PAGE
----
4. One-year period prevalence of blood transfusion

    DEFF Research Database (Denmark)

    Madsen, J T; Kimper-Karl, M L; Sprogøe, U

    2010-01-01

    was 9.2/1000 citizens. Most of the transfused patients had a main diagnosis of neoplasm (22% of recipients), diseases of the circulatory system (15%), the digestive system (15%), injuries (13%) and diseases of the blood (8%). Age standardization reversed the relation between sex specific 1-YPPRs......Transfusion practice is reported to differ considerably between countries. Comparisons often rely on transfusion rates, incidence - or prevalence rates. In this paper, the one-year period prevalence rate (1-YPPR) of transfusion of red cells (RBC) is presented. Transfusion data, demographic data...... and patient data were retrospectively combined to calculate sex and diagnosis specific and age standardized 1-YPPR s of RBC transfusion for the complete population in a Danish county. During the calendar year of 2006, 4427 patients received RBC transfusion in Funen County. The crude 1-YPPR of RBC transfusion...

  5. Researches on regenerative medicine-current state and prospect.

    Science.gov (United States)

    Wang, Zheng-Guo; Xiao, Kai

    2012-01-01

    Since 1980s, the rapid development of tissue engineering and stem cell research has pushed regenerative medicine to a new fastigium, and regenerative medicine has become a noticeable research field in the international biology and medicine. In China, about 100 million patients need repair and regeneration treatment every year, while the number is much larger in the world. Regenerative medicine could provide effective salvation for these patients. Both Chinese Academy of Sciences and Chinese Academy of Engineering have made roadmaps of 2010-2050 and 2011-2030 for regenerative medicine. The final goal of the two roadmaps is to make China go up to leading position in most research aspects of regenerative medicine. In accord with this strategy, the government and some enterprises have invested 3-5 billion RMB (0.5-0.8 billion USD) for the research on regenerative medicine. In order to push the translation of regenerative medicine forward-from bench to bedside, a strategic alliance has been established, and it includes 27 top-level research institutes, medical institutes, colleges, universities and enterprises in the field of stem cell and regeneration medicine. Recently the journal, Science, has published a special issue-Regenerative Medicine in China, consisting of 35 papers dealing with stem cell and regeneration, tissue engineering and regeneration, trauma and regeneration and bases for tissue repair and regenerative medicine. It is predicated that a greater breakthrough in theory and practice of regenerative medicine will be achieved in the near future (20 to 30 years).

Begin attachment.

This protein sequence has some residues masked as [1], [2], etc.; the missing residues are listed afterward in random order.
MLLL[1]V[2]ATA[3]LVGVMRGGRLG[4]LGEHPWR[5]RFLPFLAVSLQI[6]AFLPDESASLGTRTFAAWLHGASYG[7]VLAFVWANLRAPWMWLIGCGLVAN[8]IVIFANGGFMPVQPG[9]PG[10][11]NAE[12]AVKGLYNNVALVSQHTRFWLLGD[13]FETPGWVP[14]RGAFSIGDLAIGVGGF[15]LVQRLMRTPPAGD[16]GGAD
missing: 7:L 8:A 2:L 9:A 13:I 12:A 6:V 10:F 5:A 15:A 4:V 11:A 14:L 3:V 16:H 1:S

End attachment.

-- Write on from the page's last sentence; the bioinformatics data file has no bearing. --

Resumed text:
6. Risk factors for blood transfusion after shoulder arthroplasty.

    Science.gov (United States)

    Padegimas, E M; Clyde, C T; Zmistowski, B M; Restrepo, C; Williams, G R; Namdari, S

    2016-02-01

    Currently, there is little information about the need for peri-operative blood transfusion in patients undergoing shoulder arthroplasty. The purpose of this study was to identify the rate of transfusion and its predisposing factors, and to establish a blood conservation strategy. We identified all patients who had undergone shoulder arthroplasty at our hospital between 1 January 2011 and 31 December 2013. The rate of transfusion was determined from the patient's records. While there were exceptions, patients typically underwent transfusion if they had a level of haemoglobin of transfusion. High- and low-risk cohorts for transfusion were identified from a receiver operating characteristic (ROC) curve. Of 1174 shoulder arthroplasties performed on 1081 patients, 53 cases (4.5%) required transfusion post-operatively. Predictors of blood transfusion were a lower pre-operative haematocrit (p transfusion. In total 48 of the 436 (11%) shoulder arthroplasties with a pre-operative haematocrit transfusion compared with five of the 738 (0.70%) shoulder arthroplasties with a haematocrit above this level. We found that transfusion was needed less frequently than previously described for shoulder arthroplasty. Patients with a pre-operative haematocrit blood transfusion, while those with a haematocrit above this level are unlikely to require transfusion. The rate of transfusion after shoulder arthroplasty is under 5%, and those with a pre-operative haematocrit greater than or equal to 39.6% have a very low likelihood (transfusion. ©2016 The British Editorial Society of Bone & Joint Surgery.

  7. Reducing transfusion requirements in liver transplantation.

    Science.gov (United States)

    Donohue, Ciara I; Mallett, Susan V

    2015-12-24

    Liver transplantation (LT) was historically associated with massive blood loss and transfusion. Over the past two decades transfusion requirements have reduced dramatically and increasingly transfusion-free transplantation is a reality. Both bleeding and transfusion are associated with adverse outcomes in LT. Minimising bleeding and reducing unnecessary transfusions are therefore key goals in the perioperative period. As the understanding of the causes of bleeding has evolved so too have techniques to minimize or reduce the impact of blood loss. Surgical "piggyback" techniques, anaesthetic low central venous pressure and haemodilution strategies and the use of autologous cell salvage, point of care monitoring and targeted correction of coagulopathy, particularly through use of factor concentrates, have all contributed to declining reliance on allogenic blood products. Pre-emptive management of preoperative anaemia and adoption of more restrictive transfusion thresholds is increasingly common as patient blood management (PBM) gains momentum. Despite progress, increasing use of marginal grafts and transplantation of sicker recipients will continue to present new challenges in bleeding and transfusion management. Variation in practice across different centres and within the literature demonstrates the current lack of clear transfusion guidance. In this article we summarise the causes and predictors of bleeding and present the evidence for a variety of PBM strategies in LT.